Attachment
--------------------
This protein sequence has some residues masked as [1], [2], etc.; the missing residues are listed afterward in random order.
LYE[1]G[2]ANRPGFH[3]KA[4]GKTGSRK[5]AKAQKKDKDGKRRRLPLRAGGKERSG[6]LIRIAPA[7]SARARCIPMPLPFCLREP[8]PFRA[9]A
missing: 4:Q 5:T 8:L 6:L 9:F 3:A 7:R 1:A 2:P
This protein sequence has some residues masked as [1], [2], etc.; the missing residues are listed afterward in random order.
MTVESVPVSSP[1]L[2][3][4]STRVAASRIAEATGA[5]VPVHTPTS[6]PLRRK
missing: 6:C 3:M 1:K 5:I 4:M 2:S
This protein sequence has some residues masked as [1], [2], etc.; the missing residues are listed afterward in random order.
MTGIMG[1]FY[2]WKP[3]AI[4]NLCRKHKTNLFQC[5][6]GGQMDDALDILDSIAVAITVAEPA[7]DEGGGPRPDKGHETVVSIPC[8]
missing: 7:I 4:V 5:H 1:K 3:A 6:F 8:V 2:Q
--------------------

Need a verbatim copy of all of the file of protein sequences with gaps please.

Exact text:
This protein sequence has some residues masked as [1], [2], etc.; the missing residues are listed afterward in random order.
LYE[1]G[2]ANRPGFH[3]KA[4]GKTGSRK[5]AKAQKKDKDGKRRRLPLRAGGKERSG[6]LIRIAPA[7]SARARCIPMPLPFCLREP[8]PFRA[9]A
missing: 4:Q 5:T 8:L 6:L 9:F 3:A 7:R 1:A 2:P
This protein sequence has some residues masked as [1], [2], etc.; the missing residues are listed afterward in random order.
MTVESVPVSSP[1]L[2][3][4]STRVAASRIAEATGA[5]VPVHTPTS[6]PLRRK
missing: 6:C 3:M 1:K 5:I 4:M 2:S
This protein sequence has some residues masked as [1], [2], etc.; the missing residues are listed afterward in random order.
MTGIMG[1]FY[2]WKP[3]AI[4]NLCRKHKTNLFQC[5][6]GGQMDDALDILDSIAVAITVAEPA[7]DEGGGPRPDKGHETVVSIPC[8]
missing: 7:I 4:V 5:H 1:K 3:A 6:F 8:V 2:Q